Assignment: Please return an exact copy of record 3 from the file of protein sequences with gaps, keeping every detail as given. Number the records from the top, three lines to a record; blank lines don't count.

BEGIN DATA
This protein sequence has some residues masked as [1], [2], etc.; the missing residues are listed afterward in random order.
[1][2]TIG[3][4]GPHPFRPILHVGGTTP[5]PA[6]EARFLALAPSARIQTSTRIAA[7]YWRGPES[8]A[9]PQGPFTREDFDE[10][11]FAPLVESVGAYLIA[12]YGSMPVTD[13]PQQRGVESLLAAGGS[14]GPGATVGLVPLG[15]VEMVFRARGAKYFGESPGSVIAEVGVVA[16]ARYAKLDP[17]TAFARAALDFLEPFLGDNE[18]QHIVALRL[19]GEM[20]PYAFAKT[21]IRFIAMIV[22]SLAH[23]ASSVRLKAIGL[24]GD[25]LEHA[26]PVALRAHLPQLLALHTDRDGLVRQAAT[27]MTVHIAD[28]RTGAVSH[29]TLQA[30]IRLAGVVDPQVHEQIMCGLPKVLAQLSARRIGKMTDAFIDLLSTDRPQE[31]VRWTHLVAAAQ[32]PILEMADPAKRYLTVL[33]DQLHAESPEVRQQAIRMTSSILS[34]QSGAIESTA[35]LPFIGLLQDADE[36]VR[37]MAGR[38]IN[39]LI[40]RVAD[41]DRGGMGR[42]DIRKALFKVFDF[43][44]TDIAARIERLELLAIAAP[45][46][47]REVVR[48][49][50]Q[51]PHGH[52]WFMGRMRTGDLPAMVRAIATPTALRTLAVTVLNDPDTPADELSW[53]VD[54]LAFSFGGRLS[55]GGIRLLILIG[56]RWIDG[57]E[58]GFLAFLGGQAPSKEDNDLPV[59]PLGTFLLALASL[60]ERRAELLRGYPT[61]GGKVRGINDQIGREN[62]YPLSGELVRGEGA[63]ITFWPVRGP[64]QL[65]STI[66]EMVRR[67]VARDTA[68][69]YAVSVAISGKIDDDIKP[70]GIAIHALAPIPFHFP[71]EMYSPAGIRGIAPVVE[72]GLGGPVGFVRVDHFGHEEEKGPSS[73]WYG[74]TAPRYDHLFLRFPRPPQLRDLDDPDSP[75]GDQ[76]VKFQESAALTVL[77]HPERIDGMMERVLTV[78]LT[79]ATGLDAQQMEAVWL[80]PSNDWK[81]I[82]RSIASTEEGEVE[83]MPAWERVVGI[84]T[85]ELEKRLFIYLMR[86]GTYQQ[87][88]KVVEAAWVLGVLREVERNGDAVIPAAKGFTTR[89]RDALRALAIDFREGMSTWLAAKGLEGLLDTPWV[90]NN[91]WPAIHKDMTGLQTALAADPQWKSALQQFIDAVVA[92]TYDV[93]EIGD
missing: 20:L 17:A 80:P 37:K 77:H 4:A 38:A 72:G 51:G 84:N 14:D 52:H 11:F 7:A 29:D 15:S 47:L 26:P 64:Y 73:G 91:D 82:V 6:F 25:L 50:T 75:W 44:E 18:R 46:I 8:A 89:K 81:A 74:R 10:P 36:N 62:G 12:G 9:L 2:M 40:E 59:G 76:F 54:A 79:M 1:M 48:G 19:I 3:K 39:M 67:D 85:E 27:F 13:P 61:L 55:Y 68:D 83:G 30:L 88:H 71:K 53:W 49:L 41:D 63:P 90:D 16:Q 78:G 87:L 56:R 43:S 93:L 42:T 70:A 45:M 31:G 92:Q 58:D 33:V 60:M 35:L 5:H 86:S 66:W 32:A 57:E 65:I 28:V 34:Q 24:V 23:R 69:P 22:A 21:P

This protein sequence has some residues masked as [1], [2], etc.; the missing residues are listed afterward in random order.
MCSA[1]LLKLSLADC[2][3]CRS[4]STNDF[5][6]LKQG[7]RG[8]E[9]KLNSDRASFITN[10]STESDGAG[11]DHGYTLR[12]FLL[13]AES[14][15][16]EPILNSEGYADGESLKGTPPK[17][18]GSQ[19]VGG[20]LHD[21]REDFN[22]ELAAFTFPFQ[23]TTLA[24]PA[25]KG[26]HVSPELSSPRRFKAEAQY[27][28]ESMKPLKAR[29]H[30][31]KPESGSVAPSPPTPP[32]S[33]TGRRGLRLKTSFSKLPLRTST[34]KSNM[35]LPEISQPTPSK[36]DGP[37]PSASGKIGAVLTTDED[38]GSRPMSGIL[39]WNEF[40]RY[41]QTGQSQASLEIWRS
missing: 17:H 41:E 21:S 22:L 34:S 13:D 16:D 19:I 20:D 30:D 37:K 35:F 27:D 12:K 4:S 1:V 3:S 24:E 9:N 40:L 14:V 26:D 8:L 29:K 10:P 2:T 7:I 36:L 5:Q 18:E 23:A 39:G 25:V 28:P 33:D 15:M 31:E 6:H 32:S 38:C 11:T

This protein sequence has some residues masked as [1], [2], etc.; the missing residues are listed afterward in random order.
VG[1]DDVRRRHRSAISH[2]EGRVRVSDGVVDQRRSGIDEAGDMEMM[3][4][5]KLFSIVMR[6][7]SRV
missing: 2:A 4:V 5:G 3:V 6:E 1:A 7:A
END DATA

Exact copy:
This protein sequence has some residues masked as [1], [2], etc.; the missing residues are listed afterward in random order.
VG[1]DDVRRRHRSAISH[2]EGRVRVSDGVVDQRRSGIDEAGDMEMM[3][4][5]KLFSIVMR[6][7]SRV
missing: 2:A 4:V 5:G 3:V 6:E 1:A 7:A